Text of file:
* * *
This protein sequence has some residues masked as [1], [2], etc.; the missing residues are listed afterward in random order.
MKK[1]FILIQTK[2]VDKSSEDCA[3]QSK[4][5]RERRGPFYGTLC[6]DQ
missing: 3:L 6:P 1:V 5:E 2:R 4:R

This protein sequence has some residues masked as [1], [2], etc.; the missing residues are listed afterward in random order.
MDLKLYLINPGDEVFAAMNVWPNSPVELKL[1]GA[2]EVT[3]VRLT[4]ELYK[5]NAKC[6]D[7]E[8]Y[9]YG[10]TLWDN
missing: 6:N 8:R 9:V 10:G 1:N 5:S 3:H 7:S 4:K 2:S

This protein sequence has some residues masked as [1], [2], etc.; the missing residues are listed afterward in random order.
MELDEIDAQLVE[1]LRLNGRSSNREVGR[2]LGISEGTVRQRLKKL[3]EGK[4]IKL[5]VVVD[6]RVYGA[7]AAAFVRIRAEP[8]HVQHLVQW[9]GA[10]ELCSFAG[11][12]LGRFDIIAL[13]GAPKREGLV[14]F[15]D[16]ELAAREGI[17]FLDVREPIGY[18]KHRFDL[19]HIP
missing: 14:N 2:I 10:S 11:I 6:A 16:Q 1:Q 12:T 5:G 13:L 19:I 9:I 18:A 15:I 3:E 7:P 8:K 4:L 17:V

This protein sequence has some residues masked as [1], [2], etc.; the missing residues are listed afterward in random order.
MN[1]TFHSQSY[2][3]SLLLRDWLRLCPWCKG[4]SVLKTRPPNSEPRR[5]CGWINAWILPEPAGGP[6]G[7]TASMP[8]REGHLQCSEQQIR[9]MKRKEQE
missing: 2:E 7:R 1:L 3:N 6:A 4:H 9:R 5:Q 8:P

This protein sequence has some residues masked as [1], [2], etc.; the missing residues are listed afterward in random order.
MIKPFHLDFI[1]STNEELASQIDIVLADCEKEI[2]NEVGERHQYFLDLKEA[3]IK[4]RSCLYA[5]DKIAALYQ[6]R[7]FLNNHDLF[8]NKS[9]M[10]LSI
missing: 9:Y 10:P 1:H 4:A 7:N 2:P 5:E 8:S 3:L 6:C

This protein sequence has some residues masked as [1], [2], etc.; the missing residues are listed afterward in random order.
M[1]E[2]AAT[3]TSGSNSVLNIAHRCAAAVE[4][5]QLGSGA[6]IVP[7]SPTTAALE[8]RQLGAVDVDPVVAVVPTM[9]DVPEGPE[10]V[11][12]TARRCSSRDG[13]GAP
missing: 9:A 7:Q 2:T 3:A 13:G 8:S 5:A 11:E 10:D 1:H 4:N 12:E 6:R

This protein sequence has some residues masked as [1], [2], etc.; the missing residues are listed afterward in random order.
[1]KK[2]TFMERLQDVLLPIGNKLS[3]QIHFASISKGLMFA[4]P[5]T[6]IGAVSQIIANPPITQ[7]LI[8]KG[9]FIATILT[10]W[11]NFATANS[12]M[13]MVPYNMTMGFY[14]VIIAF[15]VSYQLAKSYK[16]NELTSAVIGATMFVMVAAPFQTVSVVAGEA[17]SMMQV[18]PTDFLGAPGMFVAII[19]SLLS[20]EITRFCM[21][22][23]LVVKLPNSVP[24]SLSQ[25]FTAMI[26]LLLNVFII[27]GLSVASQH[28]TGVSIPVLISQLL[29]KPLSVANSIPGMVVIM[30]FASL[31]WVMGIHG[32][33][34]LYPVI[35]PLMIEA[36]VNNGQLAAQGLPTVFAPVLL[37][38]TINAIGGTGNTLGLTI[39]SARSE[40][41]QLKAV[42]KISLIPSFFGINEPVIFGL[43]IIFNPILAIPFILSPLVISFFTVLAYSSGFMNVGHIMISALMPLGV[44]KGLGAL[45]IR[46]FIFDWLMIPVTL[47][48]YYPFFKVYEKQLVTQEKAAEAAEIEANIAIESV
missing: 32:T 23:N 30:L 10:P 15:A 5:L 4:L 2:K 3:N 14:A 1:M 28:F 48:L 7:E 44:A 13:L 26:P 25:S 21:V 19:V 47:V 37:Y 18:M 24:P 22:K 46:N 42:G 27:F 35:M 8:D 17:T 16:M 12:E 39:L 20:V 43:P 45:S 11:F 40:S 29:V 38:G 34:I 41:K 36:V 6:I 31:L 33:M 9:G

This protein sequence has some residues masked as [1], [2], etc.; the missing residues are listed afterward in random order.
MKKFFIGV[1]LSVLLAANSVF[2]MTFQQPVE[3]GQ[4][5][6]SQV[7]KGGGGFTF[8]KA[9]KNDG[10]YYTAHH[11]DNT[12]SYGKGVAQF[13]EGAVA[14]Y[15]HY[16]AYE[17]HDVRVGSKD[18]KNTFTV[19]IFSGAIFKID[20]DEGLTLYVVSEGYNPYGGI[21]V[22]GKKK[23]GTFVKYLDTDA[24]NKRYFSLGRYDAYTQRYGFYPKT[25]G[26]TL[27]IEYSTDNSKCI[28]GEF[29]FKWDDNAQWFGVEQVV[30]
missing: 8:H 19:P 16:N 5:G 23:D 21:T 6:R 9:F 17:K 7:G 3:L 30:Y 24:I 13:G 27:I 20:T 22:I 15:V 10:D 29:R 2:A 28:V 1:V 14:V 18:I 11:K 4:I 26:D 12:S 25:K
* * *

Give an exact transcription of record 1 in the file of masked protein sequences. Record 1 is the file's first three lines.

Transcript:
This protein sequence has some residues masked as [1], [2], etc.; the missing residues are listed afterward in random order.
MKK[1]FILIQTK[2]VDKSSEDCA[3]QSK[4][5]RERRGPFYGTLC[6]DQ
missing: 3:L 6:P 1:V 5:E 2:R 4:R